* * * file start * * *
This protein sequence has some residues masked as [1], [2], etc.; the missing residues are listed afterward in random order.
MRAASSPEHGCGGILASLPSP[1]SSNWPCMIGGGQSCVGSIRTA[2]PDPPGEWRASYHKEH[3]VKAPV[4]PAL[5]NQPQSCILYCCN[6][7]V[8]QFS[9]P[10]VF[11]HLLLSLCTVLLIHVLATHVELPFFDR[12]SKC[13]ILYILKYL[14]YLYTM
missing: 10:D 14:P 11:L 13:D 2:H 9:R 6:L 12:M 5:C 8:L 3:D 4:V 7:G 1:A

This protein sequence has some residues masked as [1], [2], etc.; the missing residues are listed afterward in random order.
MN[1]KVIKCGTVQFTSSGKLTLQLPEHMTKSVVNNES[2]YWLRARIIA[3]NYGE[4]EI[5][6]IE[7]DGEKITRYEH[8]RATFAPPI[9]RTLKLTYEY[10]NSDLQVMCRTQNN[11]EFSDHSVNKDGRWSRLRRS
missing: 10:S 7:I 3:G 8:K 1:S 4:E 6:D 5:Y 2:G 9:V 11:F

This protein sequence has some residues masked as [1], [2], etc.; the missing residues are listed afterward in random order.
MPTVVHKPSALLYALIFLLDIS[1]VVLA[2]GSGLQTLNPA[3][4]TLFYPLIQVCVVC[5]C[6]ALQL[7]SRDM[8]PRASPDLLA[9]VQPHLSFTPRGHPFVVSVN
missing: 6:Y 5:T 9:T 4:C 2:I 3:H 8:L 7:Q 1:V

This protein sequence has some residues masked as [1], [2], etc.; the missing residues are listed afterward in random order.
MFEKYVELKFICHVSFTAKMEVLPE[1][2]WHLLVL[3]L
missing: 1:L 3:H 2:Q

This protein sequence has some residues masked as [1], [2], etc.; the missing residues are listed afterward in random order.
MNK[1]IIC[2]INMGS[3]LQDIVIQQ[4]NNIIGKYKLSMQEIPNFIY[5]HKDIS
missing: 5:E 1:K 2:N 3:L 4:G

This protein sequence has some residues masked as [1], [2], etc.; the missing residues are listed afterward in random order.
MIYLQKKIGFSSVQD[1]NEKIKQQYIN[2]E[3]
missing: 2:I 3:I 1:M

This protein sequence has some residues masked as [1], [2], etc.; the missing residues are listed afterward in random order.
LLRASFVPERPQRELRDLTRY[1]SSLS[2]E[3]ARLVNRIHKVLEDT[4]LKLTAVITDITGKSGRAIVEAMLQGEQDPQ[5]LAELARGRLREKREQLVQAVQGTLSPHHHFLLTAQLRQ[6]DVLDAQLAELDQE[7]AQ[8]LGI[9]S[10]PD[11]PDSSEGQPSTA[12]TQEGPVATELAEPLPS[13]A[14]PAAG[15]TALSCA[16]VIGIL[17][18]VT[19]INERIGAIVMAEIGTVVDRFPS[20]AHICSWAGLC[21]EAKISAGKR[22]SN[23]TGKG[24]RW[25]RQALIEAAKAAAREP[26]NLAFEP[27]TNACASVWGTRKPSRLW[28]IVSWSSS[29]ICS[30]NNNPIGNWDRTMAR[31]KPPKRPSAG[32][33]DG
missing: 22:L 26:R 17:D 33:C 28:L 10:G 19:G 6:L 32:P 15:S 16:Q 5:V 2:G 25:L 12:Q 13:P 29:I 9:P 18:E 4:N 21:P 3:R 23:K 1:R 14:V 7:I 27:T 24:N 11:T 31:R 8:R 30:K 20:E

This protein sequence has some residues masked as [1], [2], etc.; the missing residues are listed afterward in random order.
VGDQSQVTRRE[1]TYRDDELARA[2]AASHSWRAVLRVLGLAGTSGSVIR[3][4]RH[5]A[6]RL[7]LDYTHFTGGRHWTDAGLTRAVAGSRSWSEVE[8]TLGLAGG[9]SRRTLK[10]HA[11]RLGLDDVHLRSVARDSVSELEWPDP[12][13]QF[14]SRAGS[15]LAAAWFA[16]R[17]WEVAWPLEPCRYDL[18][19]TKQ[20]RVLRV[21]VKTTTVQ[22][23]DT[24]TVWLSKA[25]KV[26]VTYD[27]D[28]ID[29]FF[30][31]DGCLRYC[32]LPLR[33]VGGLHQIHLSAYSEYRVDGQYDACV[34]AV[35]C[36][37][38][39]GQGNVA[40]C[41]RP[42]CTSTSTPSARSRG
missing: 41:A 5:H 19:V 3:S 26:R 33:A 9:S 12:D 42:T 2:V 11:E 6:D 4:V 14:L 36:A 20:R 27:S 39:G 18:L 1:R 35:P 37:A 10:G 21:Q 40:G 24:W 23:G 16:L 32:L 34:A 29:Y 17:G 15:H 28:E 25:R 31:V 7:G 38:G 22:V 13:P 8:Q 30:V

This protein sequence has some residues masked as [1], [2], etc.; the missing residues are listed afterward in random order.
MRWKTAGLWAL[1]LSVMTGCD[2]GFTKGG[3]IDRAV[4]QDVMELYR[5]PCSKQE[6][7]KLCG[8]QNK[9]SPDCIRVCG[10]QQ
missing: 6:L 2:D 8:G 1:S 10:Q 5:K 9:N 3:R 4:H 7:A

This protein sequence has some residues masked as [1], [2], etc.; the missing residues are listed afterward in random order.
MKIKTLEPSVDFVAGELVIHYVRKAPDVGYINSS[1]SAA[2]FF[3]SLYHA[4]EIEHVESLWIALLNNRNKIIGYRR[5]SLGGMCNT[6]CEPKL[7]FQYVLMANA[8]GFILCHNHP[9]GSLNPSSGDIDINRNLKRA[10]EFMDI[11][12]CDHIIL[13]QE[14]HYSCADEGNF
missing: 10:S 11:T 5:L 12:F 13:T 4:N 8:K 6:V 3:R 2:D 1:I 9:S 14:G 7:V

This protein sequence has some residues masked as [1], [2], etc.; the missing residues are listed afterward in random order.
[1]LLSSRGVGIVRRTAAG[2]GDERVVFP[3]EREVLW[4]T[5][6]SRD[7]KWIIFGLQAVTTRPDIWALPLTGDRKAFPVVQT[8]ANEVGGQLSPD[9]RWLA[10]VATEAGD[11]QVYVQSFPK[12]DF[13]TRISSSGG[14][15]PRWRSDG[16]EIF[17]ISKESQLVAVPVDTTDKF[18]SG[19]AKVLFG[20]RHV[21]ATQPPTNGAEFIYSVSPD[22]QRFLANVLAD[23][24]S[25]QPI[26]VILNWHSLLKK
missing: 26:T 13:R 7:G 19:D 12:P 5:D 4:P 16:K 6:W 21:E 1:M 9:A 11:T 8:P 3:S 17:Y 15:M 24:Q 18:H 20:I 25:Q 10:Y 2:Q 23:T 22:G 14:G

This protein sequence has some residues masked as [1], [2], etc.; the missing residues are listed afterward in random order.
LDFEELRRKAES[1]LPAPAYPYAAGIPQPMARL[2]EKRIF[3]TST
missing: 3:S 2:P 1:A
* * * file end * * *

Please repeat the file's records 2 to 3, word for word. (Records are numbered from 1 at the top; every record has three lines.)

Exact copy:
This protein sequence has some residues masked as [1], [2], etc.; the missing residues are listed afterward in random order.
MN[1]KVIKCGTVQFTSSGKLTLQLPEHMTKSVVNNES[2]YWLRARIIA[3]NYGE[4]EI[5][6]IE[7]DGEKITRYEH[8]RATFAPPI[9]RTLKLTYEY[10]NSDLQVMCRTQNN[11]EFSDHSVNKDGRWSRLRRS
missing: 10:S 7:I 3:G 8:K 1:S 4:E 6:D 5:Y 2:G 9:V 11:F

This protein sequence has some residues masked as [1], [2], etc.; the missing residues are listed afterward in random order.
MPTVVHKPSALLYALIFLLDIS[1]VVLA[2]GSGLQTLNPA[3][4]TLFYPLIQVCVVC[5]C[6]ALQL[7]SRDM[8]PRASPDLLA[9]VQPHLSFTPRGHPFVVSVN
missing: 6:Y 5:T 9:T 4:C 2:I 3:H 8:L 7:Q 1:V